Technology brand had a strong quarter as we integrated our largest acquisition, weathered through the Samsung recall and still manage to deliver a whopping 262% increase in operating earnings for the quarter, strong performance and we recognized Jason Ellis and his team in Salt Lake City for another good quarter. Our capital allocation policy remains unchanged. As we continue to pay our dividend and buyback shares in line with our previous guidance.
So you see the GME team continues to be optimistic and energize. We foresaw the cyclical downturn of the console industry, as well as the digital migration and we strategically and proactively have been preparing for it by diversifying the company. Unfortunately last month, some key titles underperformed our expectation, but that happened from time-to-time in a hit driven category. Our job is to improve our ability to forecast those titles and mitigate risks.
Our operating earnings were up 9% over last year, but our overall earnings were hampered by debt costs related to the recent AT&T dealer acquisitions. Those dealer acquisitions are highly accretive to us and we are excited to be working with such a great partner.
We are cautiously optimistic on the future video gaming. The arrival of virtual reality in larger qualities creates an opportunity for us. In Nintendo switch, which I played at Nintendo a few weeks ago, we believe could be another game changer that will expand the audience for gaming and the new PlayStation and Microsoft Scorpio consoles will also provide innovation to the category.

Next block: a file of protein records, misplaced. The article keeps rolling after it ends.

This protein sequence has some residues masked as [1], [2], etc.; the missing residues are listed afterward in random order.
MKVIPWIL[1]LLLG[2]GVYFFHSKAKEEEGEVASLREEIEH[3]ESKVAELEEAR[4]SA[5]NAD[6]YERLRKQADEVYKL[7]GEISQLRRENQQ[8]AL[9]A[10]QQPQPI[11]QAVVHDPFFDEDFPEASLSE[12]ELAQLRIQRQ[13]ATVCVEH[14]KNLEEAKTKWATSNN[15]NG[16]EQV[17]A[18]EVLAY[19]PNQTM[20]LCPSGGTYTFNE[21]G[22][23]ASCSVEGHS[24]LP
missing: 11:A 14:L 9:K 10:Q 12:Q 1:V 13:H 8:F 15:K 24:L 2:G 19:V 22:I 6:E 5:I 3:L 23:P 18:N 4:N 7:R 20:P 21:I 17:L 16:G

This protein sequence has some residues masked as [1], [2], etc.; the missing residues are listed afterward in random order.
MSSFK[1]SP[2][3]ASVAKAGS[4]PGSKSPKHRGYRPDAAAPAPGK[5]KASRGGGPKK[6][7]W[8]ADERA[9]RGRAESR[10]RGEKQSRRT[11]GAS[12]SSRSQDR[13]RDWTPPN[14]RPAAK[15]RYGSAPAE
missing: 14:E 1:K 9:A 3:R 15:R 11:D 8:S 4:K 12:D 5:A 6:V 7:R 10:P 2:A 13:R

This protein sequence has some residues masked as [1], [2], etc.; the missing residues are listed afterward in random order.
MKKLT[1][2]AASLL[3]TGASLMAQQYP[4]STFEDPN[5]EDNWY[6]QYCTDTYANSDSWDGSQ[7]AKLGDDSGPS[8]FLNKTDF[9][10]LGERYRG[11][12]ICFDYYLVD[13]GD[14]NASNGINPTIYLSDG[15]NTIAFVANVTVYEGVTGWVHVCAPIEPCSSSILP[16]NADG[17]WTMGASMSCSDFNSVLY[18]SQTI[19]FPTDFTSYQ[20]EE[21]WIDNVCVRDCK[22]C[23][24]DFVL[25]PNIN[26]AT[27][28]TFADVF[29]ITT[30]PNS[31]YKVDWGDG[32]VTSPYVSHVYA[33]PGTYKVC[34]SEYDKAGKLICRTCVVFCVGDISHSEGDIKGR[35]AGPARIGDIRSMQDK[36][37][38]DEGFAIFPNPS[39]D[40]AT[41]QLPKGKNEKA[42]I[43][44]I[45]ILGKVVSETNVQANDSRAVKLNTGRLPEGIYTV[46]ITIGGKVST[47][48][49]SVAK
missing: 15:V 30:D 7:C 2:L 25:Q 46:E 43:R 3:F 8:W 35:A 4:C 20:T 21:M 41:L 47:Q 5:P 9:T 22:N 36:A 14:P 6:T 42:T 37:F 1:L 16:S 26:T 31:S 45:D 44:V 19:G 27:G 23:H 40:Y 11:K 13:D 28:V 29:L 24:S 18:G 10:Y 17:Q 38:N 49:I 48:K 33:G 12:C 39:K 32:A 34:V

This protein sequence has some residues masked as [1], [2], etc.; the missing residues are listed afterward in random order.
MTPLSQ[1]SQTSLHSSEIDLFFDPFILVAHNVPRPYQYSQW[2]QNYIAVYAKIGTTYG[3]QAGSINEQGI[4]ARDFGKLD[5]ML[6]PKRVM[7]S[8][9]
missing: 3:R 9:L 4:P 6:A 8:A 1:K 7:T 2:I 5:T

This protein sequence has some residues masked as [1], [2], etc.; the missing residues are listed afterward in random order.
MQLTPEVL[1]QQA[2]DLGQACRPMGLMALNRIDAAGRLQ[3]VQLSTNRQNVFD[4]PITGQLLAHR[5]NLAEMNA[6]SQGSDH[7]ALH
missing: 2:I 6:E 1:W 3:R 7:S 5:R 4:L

Our digital business will continue as we ride the growth of DLC, gaming currency, Indi titles and our Kongregate mobile game publisher. The collectible business is big and getting bigger. Managing the fast growth of the category with the variety of omni-channel and standalone formats, we used for distribution is complex, but it’s in our wheel house. We saw strong growth in the early days of video game, so we are prepared for it on the collectible side.
Lastly, our Technology brands is one of the most exciting growth units we have and our partnership with AT&T will continue to bring us greater opportunities. The foundation for all these businesses continues to be our PowerUp Rewards program. At roughly 50 million members worldwide, the CRM program brings us many advantages. First, it brings us deep consumer insights, as we execute weekly and monthly consumer survey panel to understand their behavior in gaming, collectibles, mobile and other products.
As an example, we discovered through our PowerUp Rewards catalog that our gaming consumers really like the ThinkGeek items for the use of their points which led us ultimately to the acquisition of that innovative website called ThinkGeek.com. Another advantage is that we are also able to pinpoint with specific collectable item consumers want with the video game like statue or a T-shirt. PowerUp also allows us to have tailored communication directly with members via e-mail or their PowerUp phone app.
As an example, we can identify which consumers have the heaviest trade inventory at home to provide incentives for them to come in and trade towards a new title. Another example of this power is the promotion we stealthily launched today to provide for a $1 purchase of Call of Duty: Infinite Warfare with selected trade. We are only beginning to scratch the surface of the potential of this program.